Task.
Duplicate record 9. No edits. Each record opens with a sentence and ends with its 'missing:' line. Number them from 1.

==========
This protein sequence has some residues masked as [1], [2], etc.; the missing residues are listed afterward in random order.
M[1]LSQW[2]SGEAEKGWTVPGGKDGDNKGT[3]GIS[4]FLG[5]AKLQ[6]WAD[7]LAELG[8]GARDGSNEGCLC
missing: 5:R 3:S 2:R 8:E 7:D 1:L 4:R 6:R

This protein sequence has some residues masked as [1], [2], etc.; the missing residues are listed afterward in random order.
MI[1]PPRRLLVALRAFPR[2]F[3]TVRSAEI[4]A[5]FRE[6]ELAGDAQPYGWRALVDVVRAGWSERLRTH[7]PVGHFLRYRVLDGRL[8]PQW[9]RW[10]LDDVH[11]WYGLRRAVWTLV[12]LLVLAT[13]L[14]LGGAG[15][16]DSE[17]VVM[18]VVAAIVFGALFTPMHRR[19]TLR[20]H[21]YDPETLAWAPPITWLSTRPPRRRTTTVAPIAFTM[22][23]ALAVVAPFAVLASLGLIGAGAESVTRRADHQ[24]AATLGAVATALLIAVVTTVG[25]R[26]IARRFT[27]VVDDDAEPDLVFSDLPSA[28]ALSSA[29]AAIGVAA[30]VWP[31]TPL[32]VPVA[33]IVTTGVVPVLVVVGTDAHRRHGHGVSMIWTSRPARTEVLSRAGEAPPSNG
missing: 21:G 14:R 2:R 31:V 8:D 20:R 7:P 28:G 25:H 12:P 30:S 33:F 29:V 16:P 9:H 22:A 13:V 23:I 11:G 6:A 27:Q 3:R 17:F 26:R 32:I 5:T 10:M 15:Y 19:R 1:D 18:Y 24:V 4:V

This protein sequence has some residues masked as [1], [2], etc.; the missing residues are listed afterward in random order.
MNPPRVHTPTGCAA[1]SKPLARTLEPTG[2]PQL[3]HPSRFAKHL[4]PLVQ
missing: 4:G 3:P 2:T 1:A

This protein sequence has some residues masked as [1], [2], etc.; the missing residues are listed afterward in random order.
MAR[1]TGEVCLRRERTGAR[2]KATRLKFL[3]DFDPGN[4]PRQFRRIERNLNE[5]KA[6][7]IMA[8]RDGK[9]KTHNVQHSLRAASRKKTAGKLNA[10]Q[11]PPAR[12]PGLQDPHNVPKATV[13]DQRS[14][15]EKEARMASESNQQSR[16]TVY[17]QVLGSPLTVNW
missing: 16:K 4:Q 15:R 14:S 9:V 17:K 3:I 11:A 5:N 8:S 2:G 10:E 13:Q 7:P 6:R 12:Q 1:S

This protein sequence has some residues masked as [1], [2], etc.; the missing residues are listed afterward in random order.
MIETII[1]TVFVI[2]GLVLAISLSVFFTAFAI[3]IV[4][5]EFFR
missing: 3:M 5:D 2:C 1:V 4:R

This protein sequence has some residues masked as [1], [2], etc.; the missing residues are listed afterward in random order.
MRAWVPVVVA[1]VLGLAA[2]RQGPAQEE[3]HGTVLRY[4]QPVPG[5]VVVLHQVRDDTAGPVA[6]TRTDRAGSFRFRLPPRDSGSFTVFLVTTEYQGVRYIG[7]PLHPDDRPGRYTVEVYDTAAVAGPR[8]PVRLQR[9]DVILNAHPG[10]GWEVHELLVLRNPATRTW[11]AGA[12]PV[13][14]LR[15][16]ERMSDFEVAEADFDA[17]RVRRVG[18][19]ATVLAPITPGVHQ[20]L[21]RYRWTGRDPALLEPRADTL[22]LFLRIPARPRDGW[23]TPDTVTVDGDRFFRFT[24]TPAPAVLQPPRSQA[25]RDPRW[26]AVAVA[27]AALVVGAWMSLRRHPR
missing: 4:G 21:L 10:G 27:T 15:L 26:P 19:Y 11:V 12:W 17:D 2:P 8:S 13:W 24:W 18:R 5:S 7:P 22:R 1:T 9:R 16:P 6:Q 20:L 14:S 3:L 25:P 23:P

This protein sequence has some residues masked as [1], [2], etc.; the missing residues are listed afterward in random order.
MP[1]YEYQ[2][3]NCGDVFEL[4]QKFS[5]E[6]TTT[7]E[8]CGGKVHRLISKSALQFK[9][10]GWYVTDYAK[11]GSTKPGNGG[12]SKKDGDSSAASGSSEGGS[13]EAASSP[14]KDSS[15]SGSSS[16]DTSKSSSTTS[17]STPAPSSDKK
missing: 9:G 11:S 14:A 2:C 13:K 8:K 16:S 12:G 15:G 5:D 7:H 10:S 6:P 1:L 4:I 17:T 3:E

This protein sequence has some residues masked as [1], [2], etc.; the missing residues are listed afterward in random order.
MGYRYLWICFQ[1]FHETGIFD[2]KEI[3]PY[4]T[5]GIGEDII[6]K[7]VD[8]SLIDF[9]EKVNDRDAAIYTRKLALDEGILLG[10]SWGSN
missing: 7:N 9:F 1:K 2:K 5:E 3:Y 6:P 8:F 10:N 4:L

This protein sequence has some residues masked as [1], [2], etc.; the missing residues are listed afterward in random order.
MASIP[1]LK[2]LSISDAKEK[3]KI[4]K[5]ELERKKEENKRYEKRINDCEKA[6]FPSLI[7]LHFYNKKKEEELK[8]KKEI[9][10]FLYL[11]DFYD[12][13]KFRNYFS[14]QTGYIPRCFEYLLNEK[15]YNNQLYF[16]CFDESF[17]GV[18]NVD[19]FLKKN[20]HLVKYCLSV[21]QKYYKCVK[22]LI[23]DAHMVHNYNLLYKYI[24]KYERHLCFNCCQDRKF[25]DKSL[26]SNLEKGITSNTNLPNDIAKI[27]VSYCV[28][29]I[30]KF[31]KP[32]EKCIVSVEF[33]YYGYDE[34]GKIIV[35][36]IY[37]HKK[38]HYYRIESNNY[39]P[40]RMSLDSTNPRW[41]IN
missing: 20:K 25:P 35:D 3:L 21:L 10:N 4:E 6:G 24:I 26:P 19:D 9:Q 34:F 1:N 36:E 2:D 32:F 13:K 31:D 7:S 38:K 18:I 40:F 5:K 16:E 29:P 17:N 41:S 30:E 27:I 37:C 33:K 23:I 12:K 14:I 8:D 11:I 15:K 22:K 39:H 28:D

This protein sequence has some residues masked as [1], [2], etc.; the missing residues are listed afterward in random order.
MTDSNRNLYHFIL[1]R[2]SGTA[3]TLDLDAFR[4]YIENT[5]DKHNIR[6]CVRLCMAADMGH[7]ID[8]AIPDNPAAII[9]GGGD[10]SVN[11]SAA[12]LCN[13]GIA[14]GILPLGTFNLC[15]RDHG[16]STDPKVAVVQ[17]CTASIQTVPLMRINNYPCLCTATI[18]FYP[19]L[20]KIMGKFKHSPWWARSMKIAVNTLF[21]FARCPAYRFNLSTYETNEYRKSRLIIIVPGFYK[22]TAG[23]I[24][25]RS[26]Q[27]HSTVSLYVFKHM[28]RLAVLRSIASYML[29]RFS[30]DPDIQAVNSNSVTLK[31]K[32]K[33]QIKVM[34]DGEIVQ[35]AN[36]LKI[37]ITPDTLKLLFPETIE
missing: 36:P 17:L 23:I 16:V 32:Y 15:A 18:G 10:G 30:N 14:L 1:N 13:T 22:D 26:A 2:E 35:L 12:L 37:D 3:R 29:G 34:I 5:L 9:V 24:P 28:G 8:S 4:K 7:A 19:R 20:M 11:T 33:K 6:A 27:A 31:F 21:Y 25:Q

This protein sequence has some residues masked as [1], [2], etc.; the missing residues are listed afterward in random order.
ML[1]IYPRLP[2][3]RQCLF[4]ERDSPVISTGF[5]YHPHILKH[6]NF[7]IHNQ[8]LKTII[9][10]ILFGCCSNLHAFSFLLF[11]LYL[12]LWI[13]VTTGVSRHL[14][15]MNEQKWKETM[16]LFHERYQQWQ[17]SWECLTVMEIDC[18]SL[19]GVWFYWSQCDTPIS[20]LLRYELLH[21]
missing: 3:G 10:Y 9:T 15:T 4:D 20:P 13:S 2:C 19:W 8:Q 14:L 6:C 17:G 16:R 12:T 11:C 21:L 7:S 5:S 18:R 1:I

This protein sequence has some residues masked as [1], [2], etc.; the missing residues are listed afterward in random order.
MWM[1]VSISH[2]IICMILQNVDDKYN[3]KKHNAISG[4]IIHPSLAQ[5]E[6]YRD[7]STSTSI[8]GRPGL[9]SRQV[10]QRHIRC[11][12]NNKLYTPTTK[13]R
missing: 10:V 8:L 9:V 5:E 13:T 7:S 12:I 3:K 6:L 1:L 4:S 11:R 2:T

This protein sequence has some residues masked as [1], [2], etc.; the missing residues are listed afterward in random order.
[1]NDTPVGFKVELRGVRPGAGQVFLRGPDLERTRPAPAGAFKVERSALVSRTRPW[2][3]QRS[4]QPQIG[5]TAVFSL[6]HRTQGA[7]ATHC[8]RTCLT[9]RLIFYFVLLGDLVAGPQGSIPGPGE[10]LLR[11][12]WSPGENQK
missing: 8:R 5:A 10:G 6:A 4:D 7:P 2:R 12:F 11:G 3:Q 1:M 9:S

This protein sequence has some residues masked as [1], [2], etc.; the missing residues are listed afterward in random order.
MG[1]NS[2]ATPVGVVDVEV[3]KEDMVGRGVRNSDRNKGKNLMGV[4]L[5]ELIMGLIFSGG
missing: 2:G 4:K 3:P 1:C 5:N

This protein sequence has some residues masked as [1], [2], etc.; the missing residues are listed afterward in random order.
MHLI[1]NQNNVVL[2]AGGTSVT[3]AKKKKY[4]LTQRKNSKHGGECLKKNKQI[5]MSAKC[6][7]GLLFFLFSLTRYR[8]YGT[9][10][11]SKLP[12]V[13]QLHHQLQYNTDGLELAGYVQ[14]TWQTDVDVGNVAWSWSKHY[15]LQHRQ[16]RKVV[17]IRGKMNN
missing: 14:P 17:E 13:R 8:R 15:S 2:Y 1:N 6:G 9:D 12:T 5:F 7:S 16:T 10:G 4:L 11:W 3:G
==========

This protein sequence has some residues masked as [1], [2], etc.; the missing residues are listed afterward in random order.
MASIP[1]LK[2]LSISDAKEK[3]KI[4]K[5]ELERKKEENKRYEKRINDCEKA[6]FPSLI[7]LHFYNKKKEEELK[8]KKEI[9][10]FLYL[11]DFYD[12][13]KFRNYFS[14]QTGYIPRCFEYLLNEK[15]YNNQLYF[16]CFDESF[17]GV[18]NVD[19]FLKKN[20]HLVKYCLSV[21]QKYYKCVK[22]LI[23]DAHMVHNYNLLYKYI[24]KYERHLCFNCCQDRKF[25]DKSL[26]SNLEKGITSNTNLPNDIAKI[27]VSYCV[28][29]I[30]KF[31]KP[32]EKCIVSVEF[33]YYGYDE[34]GKIIV[35][36]IY[37]HKK[38]HYYRIESNNY[39]P[40]RMSLDSTNPRW[41]IN
missing: 20:K 25:P 35:D 3:L 21:L 10:N 4:E 6:G 24:I 26:P 19:D 9:Q 34:F 1:N 36:E 2:D 32:F 13:K 31:D 7:S 38:K 18:I 40:F 5:K 16:E 29:P 17:N 41:S 30:E 27:I 37:C 33:K 23:I 12:K 14:I 8:D 11:I 15:K 22:K 39:H 28:D